4 July 2013

ALBION OBITUARIES: GUS POYET (2009-13)



This famous Gustavo Augusto Poyet Domínguez quote is just one of the many reasons the Uruguayan will go down in Albion history. I suppose for a club who still honour Leon Knight amongst its 'legends', it is really of no surprise. Gus Poyet, though, was the most ambitious Albion manager for at least a couple of generations - to the point where the club itself (the fans, staff, and, ultimately, the board) couldn't match his (probably unwarranted) level of ambition. Since the play-off failure it became obvious that Gus had been plotting his exit strategy for most of 2013, and the ensuing suspension - eventually leading to departure - meant GP left in somewhat acrimonious circumstances. But we, here at TSLR, will remember him fondly for the things he achieved in a rather relatively short space of time. You see, GP kept us up in his first season; won the third division title in his first full season; then presided over the club's highest league finish since 1991 the season before last. He then led the Albion to an incredible 24th finish in the entire country in what proved to be his final season - the highest league placing since the 1980s. Not too shabby. Not too shabby at all.

And Gus achieved this remarkable record by making us play in a style more befitting to a top team, or a team with historical success (every club has a history and identity, #FFSMurray). We passed and moved, and finally all those years of watching a two-bit side evaporated into insignificance. Even the successful Micky Adams I era was a total disgrace to aesthetic passing pleasure. Gus - admittedly with the help of a brand spanking new, top flight stadium - presided over the most excessive period of (positive) change the Albion has ever seen. And, whatever issues we had with his media-savvy-ness at the culmination of his reign, you will never be able to take back the remarkable success he initiated and implemented at Albion.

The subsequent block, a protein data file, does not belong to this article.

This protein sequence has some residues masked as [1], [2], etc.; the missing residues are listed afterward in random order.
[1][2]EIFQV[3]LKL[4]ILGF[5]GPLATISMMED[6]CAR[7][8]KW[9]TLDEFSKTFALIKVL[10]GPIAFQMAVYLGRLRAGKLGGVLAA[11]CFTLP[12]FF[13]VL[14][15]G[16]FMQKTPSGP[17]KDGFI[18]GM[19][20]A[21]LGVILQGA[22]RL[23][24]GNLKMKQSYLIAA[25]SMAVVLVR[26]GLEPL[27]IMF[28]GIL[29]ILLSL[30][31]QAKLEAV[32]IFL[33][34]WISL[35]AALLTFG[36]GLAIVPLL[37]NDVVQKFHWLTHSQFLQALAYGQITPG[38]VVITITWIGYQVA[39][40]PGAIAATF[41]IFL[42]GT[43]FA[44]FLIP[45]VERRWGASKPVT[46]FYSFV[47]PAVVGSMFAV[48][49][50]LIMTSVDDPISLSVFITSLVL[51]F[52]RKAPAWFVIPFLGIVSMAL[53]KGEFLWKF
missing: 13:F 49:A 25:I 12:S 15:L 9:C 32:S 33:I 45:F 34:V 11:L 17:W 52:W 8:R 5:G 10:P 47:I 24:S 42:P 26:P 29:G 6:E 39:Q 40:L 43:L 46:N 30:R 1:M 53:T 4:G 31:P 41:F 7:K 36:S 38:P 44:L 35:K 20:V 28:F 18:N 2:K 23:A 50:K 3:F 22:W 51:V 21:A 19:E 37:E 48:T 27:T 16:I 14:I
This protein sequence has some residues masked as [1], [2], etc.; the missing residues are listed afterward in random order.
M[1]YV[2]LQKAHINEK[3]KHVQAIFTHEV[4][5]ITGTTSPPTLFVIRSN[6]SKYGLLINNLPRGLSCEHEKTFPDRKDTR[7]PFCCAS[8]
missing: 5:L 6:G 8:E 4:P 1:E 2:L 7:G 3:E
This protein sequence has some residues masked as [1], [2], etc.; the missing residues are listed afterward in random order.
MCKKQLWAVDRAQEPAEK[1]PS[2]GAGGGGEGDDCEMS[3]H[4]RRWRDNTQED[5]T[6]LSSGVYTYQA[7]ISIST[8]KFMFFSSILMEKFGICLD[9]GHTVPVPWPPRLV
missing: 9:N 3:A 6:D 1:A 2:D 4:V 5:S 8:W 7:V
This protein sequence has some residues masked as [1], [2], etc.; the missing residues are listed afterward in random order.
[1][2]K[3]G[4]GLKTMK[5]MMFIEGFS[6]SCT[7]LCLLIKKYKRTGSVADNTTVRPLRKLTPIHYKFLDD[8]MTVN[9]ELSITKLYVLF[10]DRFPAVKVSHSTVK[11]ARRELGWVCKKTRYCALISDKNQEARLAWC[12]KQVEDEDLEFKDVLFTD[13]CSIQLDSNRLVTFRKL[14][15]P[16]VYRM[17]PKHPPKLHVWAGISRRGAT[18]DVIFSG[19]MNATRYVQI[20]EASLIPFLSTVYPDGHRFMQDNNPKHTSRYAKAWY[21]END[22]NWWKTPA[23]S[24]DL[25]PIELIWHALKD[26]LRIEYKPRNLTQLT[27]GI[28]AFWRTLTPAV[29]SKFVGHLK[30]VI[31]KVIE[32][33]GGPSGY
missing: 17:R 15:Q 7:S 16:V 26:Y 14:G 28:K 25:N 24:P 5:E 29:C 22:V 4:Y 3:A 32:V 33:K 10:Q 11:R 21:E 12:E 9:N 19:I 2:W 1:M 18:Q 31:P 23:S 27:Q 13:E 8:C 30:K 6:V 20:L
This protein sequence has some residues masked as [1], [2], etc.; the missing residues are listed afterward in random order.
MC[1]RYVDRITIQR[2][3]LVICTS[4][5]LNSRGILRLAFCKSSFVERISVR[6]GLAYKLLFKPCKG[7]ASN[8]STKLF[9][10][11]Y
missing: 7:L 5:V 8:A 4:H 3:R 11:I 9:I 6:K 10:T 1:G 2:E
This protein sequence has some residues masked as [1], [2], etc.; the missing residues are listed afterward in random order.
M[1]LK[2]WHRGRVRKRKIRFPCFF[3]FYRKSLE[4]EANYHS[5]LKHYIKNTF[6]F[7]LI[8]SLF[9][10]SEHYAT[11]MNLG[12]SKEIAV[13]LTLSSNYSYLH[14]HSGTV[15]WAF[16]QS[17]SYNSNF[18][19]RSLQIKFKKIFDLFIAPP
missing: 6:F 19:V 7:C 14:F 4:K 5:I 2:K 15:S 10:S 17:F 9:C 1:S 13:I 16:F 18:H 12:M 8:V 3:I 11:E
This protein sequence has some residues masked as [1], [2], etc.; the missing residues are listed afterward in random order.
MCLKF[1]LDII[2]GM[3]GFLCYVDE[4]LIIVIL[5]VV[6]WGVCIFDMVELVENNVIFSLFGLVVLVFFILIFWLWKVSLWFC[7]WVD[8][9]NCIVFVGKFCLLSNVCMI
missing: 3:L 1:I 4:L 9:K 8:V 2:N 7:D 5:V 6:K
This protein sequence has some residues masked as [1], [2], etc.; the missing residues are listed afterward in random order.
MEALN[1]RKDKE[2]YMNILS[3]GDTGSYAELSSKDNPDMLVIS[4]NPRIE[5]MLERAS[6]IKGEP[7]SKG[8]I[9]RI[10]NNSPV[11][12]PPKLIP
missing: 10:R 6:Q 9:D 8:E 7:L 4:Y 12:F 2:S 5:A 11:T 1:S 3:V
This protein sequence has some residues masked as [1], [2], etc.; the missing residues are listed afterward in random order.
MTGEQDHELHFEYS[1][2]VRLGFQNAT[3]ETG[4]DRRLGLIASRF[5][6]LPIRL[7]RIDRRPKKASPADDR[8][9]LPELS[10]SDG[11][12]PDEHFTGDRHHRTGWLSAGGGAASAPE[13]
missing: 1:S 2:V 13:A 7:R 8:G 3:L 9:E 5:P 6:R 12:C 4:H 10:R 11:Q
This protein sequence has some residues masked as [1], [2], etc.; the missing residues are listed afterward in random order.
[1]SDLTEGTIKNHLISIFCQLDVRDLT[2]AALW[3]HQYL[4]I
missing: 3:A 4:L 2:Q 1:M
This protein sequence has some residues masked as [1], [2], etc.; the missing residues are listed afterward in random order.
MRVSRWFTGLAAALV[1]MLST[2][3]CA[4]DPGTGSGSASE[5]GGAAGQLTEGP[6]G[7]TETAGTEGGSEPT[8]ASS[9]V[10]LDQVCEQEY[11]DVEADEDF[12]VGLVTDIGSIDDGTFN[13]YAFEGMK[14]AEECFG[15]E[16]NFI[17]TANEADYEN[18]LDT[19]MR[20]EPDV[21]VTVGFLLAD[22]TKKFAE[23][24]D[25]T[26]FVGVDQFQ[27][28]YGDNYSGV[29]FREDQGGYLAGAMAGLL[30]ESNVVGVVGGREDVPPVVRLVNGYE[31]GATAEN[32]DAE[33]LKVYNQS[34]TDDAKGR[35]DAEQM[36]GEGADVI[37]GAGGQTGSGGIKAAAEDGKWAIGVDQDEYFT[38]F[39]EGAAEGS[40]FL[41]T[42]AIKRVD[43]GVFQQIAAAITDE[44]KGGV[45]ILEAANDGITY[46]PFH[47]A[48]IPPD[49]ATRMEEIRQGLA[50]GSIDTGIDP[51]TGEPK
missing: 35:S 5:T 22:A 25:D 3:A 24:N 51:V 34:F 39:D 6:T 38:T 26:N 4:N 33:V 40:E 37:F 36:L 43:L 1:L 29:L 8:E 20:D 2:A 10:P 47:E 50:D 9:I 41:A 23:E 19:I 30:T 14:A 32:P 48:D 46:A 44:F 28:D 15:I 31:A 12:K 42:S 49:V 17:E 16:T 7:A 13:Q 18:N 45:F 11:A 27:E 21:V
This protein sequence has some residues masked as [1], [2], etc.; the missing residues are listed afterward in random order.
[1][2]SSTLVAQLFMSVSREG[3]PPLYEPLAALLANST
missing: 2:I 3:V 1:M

The flair and swagger he brought to the whole club - top to bottom - from the moment he stepped into a Withers press conference is like nothing we have seen as a club since Brian Clough pitched up in the 1970s, and that didn't even have an ending as happy as Poyet's tenure did. My co-editor here at TSLR Towers clearly predicted the impact Gus would have when he used an image of GP close-up upon his Albion appointment. 'In Gus we Trust' ran the headline, and for three-and-a-half years we trusted. Almost unreservedly. It was a front page for TSLR that made us look like we knew what we were doing. It's not always the case: an issue the previous season had used a photo of Micky Adams as Mickey Mouse - our former managerial hero had been sacked on the morning of TSLR's publication (and he was far from a hero after that ill-fated return).
For a football fan more used to the Albion employing the Barry Lloyds, Mark McGhees and Jimmy Cases of this world as manager, Gus Poyet was a (lazy cliché alert) breath of fresh air. He will always be my absolute hero for the complete pleasure he allowed us to watch. There were bad moments too - dodgy substitutions, away day failure, and ineptitude against either a) rubbish teams or b) games against 'rivals’ the fans really wanted to win. But overall it was lovely, and almost made a 1-0 defeat at Middlesbrough costing £200 bearable. I can’t really put into words how much Poyet's team gave me pleasure over the past few years. But his successful tenure made me try...